Word Wednesday: Further vs Farther

Road

Even though I’m an editor enforcing many grammar rules, I know I don’t know it all.

Case in point: further vs farther.

At a previous job, I allowed the use of “farther” in an ad campaign, thinking it was completely interchangeable with “further.”

Boy, I could not be further mistaken.

The client questioning the wording was a global client, meaning it would’ve been translated into different languages. That was my first real-life introduction into learning that “farther” represents physical distance and “further” means metaphorical distance.

Sally ran farther in the marathon than Sam.

“Don’t dream it; do it. Take your business further.”

Grammar Girl provides a simple trick to remember which ones to use when—”far” refers to physical distance so you’ll always want “farther” when speaking literally.

Nerve-racking (or wait, is it nerve-wracking?)

woman working girl sitting
Photo by Alexander Dummer on Pexels.com

Nerve-racking vs nerve-wracking is a word I have always messed up. I tend to think that it’s spelled nerve-wracking but it’s actually spelled without the “w.” Think about how nerve-racking it is not to use a W.

Grammar Girl also has a great post on differentiating the two:

The “mental torment” meaning of “rack” in “rack your brain” and “nerve-racking” comes from the idea of the physical torment of stretching bodies on the rack. Those are both spelled R-A-C-K.

 

Grammar Girl also notes the using “wrack” is archaic. “Wrack” is a sister of the word “wreck,” which is in relation to ships. So, unless you want to nerve-ship, use nerve-racking.

Word Wednesday: Project Semicolon

Something a little different today. Translating grammar into real life.

Project Semicolon is an organization that was founded by Amy Bleuel to raise awareness about the prevention of suicide. Per the foundation:

Our work is based on the foundation and belief that suicide is preventable and everyone has a role to play in preventing suicide.

Being someone who has dealt with suicidal thoughts and tendencies since I was 12, Project Semicolon is an organization that is near and dear to my heart.

I searched high and low for other black people who had a semicolon tattooed to their wrist but all I found (TBH) were images of no one but white people. So the picture above is of my wrist. It’s in black and white, but it reflects my skin undertone and quite frankly…me.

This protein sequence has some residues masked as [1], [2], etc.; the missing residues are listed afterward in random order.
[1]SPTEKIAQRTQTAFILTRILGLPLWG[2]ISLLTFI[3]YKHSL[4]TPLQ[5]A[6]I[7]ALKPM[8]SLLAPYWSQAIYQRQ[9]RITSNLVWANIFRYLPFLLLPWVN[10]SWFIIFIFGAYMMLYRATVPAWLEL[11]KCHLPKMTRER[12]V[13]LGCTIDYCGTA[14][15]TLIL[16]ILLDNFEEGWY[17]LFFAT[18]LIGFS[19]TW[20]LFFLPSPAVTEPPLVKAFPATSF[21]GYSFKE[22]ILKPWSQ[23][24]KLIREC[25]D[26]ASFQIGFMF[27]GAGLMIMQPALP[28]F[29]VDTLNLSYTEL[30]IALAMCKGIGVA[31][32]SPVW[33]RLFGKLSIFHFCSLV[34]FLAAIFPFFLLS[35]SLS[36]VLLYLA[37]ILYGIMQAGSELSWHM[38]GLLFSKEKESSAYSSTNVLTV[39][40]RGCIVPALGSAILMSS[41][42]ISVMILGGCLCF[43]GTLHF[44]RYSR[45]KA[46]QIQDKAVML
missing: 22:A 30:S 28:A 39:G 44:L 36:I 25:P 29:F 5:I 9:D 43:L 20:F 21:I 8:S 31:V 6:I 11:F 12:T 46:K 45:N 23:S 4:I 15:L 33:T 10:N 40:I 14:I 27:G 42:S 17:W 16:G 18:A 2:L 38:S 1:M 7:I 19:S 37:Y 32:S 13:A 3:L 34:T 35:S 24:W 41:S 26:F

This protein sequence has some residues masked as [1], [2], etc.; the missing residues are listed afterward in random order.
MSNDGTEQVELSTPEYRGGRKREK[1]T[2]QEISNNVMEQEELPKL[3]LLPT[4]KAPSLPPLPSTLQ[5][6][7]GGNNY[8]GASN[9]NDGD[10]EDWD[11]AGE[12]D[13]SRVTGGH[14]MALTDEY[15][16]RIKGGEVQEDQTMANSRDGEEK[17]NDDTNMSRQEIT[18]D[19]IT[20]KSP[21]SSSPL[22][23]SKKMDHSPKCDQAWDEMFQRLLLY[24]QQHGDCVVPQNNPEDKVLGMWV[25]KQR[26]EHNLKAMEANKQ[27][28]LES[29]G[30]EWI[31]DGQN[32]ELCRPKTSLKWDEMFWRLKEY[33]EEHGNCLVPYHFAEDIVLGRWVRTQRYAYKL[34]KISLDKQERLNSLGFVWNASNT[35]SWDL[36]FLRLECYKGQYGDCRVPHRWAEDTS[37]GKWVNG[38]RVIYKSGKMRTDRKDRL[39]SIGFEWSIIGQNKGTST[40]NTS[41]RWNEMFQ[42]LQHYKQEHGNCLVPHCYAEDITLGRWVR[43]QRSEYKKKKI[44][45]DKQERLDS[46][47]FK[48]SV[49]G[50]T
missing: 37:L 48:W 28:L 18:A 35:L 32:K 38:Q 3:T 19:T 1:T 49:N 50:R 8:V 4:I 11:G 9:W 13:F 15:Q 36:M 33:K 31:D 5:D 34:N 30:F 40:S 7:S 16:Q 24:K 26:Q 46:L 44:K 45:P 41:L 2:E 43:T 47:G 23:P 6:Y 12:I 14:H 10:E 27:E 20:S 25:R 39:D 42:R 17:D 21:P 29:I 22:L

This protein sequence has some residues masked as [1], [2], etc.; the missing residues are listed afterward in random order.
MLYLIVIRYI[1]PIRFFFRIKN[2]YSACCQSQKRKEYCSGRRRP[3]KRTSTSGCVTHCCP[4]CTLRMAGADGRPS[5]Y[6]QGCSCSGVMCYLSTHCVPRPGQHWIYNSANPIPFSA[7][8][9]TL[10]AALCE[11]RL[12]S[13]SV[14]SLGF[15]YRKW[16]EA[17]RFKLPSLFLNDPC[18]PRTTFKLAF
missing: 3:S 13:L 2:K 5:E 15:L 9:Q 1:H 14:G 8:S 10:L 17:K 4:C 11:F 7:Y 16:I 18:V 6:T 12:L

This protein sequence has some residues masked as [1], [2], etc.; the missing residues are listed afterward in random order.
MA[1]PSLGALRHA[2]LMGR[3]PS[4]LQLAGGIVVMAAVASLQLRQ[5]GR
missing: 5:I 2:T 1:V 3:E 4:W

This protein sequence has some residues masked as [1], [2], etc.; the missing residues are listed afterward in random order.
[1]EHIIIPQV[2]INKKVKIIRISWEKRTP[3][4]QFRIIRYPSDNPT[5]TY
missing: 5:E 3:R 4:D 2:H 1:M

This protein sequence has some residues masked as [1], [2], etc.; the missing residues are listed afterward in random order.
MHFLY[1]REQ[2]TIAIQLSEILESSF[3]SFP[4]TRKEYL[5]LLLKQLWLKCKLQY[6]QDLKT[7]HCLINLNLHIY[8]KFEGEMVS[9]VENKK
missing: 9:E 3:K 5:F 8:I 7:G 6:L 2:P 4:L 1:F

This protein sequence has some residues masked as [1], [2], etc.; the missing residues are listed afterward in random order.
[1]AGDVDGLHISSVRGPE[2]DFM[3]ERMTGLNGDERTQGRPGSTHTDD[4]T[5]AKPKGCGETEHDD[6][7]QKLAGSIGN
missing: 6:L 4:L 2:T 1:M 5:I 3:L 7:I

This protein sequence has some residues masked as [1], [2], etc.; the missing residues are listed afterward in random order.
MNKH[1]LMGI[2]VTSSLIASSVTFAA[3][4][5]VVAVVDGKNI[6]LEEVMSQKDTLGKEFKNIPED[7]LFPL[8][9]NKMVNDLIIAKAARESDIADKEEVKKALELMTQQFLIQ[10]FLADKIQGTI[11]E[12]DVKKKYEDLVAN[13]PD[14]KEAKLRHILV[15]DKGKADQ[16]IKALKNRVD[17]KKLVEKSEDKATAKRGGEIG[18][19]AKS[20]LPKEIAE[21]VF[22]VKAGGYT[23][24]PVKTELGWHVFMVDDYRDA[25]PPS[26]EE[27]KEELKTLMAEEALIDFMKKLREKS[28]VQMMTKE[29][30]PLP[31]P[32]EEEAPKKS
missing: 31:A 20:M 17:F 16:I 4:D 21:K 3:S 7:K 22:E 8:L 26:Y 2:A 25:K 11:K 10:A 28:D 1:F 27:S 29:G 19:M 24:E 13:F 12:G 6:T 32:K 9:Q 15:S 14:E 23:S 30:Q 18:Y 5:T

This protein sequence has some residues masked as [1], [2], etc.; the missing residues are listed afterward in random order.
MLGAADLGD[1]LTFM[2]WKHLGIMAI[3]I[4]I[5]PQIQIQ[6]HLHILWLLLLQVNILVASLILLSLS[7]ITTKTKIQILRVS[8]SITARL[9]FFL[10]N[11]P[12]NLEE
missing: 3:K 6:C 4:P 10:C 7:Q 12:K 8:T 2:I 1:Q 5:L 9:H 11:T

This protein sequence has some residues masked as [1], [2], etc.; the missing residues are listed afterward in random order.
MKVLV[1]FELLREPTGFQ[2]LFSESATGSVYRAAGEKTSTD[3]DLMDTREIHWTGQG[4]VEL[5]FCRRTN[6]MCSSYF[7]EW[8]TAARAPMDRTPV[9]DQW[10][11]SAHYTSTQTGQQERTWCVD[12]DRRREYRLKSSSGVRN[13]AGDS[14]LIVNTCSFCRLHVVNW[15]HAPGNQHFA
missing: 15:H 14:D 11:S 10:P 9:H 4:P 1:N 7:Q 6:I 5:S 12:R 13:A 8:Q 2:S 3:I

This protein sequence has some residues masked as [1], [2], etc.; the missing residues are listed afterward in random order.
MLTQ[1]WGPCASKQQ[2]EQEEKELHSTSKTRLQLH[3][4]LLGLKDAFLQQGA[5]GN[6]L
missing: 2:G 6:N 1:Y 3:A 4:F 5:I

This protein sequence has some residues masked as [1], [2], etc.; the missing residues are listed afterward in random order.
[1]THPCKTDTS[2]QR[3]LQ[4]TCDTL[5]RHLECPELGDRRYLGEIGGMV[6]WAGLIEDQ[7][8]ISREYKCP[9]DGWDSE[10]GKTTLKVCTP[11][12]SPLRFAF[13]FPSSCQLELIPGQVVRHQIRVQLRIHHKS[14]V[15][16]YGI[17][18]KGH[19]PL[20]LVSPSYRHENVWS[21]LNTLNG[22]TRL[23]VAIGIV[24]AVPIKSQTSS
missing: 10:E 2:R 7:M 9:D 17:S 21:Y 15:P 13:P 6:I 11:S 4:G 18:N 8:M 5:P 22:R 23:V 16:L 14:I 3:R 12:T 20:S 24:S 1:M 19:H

But why the semicolon? Why not some other form of punctuation?

Project Semicolon’s tagline is “Your story isn’t over yet.” As I have heard it explained, the reason the semicolon was chosen is because, in grammar, it connects two complete thoughts. It’s sort of a blip in the midst of a sentence. It’s not a period that indicates finality (the end of a sentence), and it’s not a comma (just a pause). The thought that comes before a semicolon can stand on its own. It could be the end. But it’s not. There’s more to the story; there’s more to come.

The semicolon (through Project Semicolon) reminds people around the world that whatever they’re going through is merely an interruption. It could be the end of their life story but it doesn’t have to be. I identify with this thought. So many times I have wanted to end my life. But that semicolon reminds me that all of these tough moments are “blips.” My story isn’t over yet. I don’t have to end it.

Word Wednesday

word wednesday

Today’s word is convalesce. (See last week’s definition of sanatorium.)

Convalesce means “to become healthy and strong again after illness or weakness.”

In a sentence, I suppose the appropriate way to use the word would be to say, “After a bout with the flu, I am convalescing.” I don’t even know if that’s the appropriate conjugation OR spelling for the verb.  ¯\_(ツ)_/¯

 

Word Wednesday

word wednesday

Today’s word is sanatorium:

1 : an establishment that provides therapy combined with a regimen (as of diet and exercise) for treatment or rehabilitation
2a : an institution for rest and recuperation (as of convalescents)
2b : an establishment for the treatment of the chronically ill

Sanatorium is a noun, but I can’t figure out a way to use it without referring to definition 2b. I guess rehabs are also considered sanatoriums?

Word Wednesday

word wednesday

Today’s word is caprice:

1 a : a sudden, impulsive, and seemingly unmotivated notion or action
1 b : a sudden usually unpredictable condition, change, or series of changes
2 : a disposition to do things impulsively

I have to admit that this word hits home a little bit because I suffer from bipolar disorder. As a result of the illness, I tend to be a bit capricious. I have often been accused (rightly) of being impulsive. I’m working on it, though.

I know, not exactly the word caprice, but it’s a variant form! It counts.

Word Wednesday

word wednesday

My boss has used the word obstreperous several times when referring to one of my employees. Without even knowing what the word actually meant, I could tell (based on my employee’s characteristic) that it meant seriously stubborn.

Merriam-Webster provides 2 definitions for obstreperous:

1 : marked by unruly or aggressive noisiness
2 : stubbornly resistant to control

I’m pretty sure my boss used the second definition of the word for my employee. And the definition is just as I expected. People who are unwilling to yield to authority and relinquish control can be obstreperous.